History has shown that writing by black and white people are not perceive the same, even if both writings are grammatically correct.
An early example of this is Phillis Wheatley. She was an African American slave who published her own poetry. She wrote her poetry so it was grammatically correct and would be read easily and be indistinguishable from white writing. But Thomas Jefferson read her work and said she did not write it because she was black; no black person could ever write poetry that well.
That got me thinking. Aside from Wheatley’s race, what was it about her writing that made Jefferson think she didn’t write it? Her writing followed grammatical rules and was written in a
way to appease white people, so why did he not accept it? Has this judgement regarding overall literacy of African Americans gotten better? Not entirely.
One major discrimination today against African American literacy is African American vernacular, or African American language (AAL). Standard American English (SAE) is what is taught in schools. It is tested on placement tests like the ACT and SAT, but it is not everyone’s primary form of English. In an educational setting, any other form of English is “incorrect.”
In “‘wuz good wit u bro’: Patterns of Digital African American Language Use in Two Modes of Communication,” Cunningham studies the use of AAL. He finds that AAL Follows predictable patterns that a language needs:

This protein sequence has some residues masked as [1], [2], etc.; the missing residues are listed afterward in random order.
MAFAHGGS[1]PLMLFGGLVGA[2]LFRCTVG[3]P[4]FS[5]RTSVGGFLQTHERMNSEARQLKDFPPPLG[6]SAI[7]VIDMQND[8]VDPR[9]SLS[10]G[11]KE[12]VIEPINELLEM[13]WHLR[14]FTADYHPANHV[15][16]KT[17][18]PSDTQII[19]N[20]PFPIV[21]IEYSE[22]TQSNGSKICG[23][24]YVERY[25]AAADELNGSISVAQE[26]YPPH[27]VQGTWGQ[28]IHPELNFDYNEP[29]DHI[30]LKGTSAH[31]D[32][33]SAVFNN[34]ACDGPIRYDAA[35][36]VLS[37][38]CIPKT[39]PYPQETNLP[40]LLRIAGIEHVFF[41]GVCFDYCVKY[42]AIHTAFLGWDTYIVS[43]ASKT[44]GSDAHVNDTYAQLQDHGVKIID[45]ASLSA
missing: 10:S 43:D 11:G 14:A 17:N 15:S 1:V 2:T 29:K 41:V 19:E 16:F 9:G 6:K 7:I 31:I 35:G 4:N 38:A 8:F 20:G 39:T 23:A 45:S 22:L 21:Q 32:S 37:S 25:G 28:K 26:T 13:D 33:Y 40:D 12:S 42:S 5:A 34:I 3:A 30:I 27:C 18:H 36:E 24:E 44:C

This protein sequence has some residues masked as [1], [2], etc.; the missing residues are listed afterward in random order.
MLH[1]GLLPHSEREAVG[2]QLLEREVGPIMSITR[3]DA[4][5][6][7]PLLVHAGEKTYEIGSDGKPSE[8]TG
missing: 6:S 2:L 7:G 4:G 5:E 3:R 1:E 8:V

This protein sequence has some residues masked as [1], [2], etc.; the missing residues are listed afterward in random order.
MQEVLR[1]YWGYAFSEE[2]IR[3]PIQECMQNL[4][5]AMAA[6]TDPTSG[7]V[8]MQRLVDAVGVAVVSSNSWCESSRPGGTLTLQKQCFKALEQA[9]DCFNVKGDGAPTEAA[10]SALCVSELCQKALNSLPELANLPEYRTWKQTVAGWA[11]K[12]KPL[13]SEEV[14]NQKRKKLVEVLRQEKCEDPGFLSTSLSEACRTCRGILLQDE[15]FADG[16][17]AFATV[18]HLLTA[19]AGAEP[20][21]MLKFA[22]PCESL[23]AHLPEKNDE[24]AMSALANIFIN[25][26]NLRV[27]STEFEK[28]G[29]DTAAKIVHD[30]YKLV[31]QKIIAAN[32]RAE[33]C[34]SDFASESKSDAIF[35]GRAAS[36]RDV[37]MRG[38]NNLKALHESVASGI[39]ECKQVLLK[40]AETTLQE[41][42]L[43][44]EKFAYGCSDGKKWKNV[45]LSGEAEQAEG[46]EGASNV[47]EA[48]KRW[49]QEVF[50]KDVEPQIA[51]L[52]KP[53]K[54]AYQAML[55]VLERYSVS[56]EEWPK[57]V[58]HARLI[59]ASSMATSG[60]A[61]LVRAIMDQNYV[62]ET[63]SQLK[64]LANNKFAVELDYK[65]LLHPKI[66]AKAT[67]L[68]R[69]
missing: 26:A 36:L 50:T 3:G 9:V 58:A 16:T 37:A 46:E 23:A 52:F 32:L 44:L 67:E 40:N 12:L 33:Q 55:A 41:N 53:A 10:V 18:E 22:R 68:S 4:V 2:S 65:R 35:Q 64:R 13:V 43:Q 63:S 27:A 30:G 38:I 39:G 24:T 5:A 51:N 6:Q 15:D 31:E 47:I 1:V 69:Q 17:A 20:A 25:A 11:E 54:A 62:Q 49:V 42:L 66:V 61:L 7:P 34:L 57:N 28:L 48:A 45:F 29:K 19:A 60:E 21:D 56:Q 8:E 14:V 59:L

Both DAAL text messages and SNS posts served the function of creating brief or concise messages that are visually different from SAE while also approximating the phonological patterns of AAL. Pedagogically, these consistencies of composition and function speak to the literacy practices of DAAL interlocutors, demonstrating their ability to use multiple linguistic varieties, which, if valued, utilized, and examined in the classroom, can be an asset rather than a detriment to rhetorical knowledge, literacy skills, and composing ability. Overall, this research illuminates the multiple linguistic repertoires necessary when composing DAAL and the consistency of linguistic and paralinguistic patterns and functions between the two corpora further suggest the ways in which DAAL is a valuable, pragmatic hybrid literacy.
If AAL is the common form of English for African Americans, it should be accepted in schools. A prior blog post discusses in more detail the change that needs to happen in schools.
Using SAE furthers the stereotype and belief that African American’s can’t write or speak well when they can. Criticism that Wheatley faced is still common in schools today; it just has taken a new form. And it needs to be discussed.